Hemlock Woolly Adelgid Challenge Winter 2023

9:30 AM–10:15 PM | Online | Private

Join the effort to protect hemlock forests in the Northeast

Hemlock Woolly Adelgid Challenge Winter 2023

Hemlock woolly adelgid is an invasive forest pest posing an existential threat to Eastern hemlock forests. Sign up for the Hemlock Woolly Adelgid Challenge this February to join the growing network of thousands of youth, educators, and community members across the Northeast working to protect our forests from infestation and advance research into management options.

The Hemlock Woolly Adelgid challenge will kick off Wednesday, February 8th, with a live virtual meeting with the project’s lead scientists, Horticulturist Gary Fish and Entomologist Colleen Teerling. During the challenge, students will build background knowledge around forest hemlock ecosystems and head out into local forests to collect data. As the results come in, the GMRI team will share project updates and emerging questions. The challenge will wrap up March 8th with a virtual gathering in which students and lead scientists share observations and questions from their work in the field. Students that are not able to join the live session may contribute comments or video clips ahead of time to be shared with the community.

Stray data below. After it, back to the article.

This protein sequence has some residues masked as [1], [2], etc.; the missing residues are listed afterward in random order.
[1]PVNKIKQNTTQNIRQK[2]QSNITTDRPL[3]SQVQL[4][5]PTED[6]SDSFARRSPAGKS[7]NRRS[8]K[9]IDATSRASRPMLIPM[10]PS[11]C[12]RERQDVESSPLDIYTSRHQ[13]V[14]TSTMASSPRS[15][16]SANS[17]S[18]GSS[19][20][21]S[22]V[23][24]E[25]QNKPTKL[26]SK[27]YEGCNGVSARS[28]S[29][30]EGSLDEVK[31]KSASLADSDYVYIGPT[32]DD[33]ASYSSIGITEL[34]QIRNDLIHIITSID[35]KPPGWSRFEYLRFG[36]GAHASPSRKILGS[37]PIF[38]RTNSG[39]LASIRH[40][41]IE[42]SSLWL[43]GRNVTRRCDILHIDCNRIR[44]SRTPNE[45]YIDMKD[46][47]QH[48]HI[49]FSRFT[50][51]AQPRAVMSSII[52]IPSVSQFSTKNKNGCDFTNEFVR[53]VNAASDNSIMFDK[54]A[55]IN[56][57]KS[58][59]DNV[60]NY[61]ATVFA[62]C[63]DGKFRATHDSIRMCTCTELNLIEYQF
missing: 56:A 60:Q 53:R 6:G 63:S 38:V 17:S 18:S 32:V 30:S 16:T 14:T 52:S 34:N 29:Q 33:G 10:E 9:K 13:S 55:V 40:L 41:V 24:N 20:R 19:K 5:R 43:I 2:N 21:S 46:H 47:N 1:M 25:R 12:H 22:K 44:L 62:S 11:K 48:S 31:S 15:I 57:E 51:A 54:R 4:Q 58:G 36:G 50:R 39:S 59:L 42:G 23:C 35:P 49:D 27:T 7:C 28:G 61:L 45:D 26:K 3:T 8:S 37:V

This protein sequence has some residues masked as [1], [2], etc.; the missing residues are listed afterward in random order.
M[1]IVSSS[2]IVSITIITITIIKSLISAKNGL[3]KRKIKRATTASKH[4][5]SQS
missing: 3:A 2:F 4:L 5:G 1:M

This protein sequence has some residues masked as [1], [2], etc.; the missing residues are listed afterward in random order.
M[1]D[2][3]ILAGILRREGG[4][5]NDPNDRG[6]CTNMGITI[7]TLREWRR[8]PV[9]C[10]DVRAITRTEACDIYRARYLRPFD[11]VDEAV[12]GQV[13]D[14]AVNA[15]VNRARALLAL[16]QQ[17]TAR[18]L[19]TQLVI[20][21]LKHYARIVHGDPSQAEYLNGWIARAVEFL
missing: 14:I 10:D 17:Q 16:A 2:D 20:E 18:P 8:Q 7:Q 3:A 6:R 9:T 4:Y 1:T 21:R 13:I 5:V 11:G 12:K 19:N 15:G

Supports for educators in the Hemlock Woolly Adelgid Challenge include:

  • A virtual educator information session on January 26 from 3:30 - 4:30 in which we will discuss the research project, how students can get involved, and resources to support educators (the recording will be shared afterwards).
  • Ready to use, NGSS-aligned classroom resources, including class slides, videos, games, identification materials, adaptable for upper elementary through high school
  • Materials needed for fieldwork (rulers, hand lenses, Identification cards, flagging tape)
  • Ongoing support from the project team

Benefits to students include:

  • Connections to professional scientists and a network of peers involved in the same project
  • Experience with fieldwork
  • Real life significance for their work!
  • An authentic context for building STEM practices, ecosystem knowledge, and understanding of localized impacts of climate change

Feedback from the Hemlock Woolly Adelgid Challenge:

“We absolutely love to see the results! It helps us decide how to manage the insects through quarantines. You can also help us learn about how climate change is affecting invasive species, and we can communicate that with legislatures. It can make a difference” - Lead Scientist, Maine State Horticulturist, Gary Fish

“The students were excited that they would be contributing data to real scientists. They also loved that their data, observations and questions were featured in the final Zoom meeting.” - Participating Teacher

“I liked the feeling that we were contributing to something important.” - Student scientist

Email Meggie at [email protected] with questions or to learn more about opportunities to involve students in community science.